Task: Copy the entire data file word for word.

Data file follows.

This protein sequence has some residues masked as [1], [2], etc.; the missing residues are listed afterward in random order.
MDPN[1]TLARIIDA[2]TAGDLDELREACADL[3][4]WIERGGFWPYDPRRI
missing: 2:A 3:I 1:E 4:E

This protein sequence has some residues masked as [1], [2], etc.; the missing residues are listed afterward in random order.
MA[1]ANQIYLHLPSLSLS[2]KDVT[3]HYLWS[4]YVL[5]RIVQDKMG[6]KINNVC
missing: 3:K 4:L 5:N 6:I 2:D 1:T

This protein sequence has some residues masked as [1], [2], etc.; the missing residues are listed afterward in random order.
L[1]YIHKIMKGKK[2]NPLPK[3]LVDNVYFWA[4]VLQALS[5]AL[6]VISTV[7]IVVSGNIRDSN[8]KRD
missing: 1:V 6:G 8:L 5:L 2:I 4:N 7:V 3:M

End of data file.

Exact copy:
This protein sequence has some residues masked as [1], [2], etc.; the missing residues are listed afterward in random order.
MDPN[1]TLARIIDA[2]TAGDLDELREACADL[3][4]WIERGGFWPYDPRRI
missing: 2:A 3:I 1:E 4:E

This protein sequence has some residues masked as [1], [2], etc.; the missing residues are listed afterward in random order.
MA[1]ANQIYLHLPSLSLS[2]KDVT[3]HYLWS[4]YVL[5]RIVQDKMG[6]KINNVC
missing: 3:K 4:L 5:N 6:I 2:D 1:T

This protein sequence has some residues masked as [1], [2], etc.; the missing residues are listed afterward in random order.
L[1]YIHKIMKGKK[2]NPLPK[3]LVDNVYFWA[4]VLQALS[5]AL[6]VISTV[7]IVVSGNIRDSN[8]KRD
missing: 1:V 6:G 8:L 5:L 2:I 4:N 7:V 3:M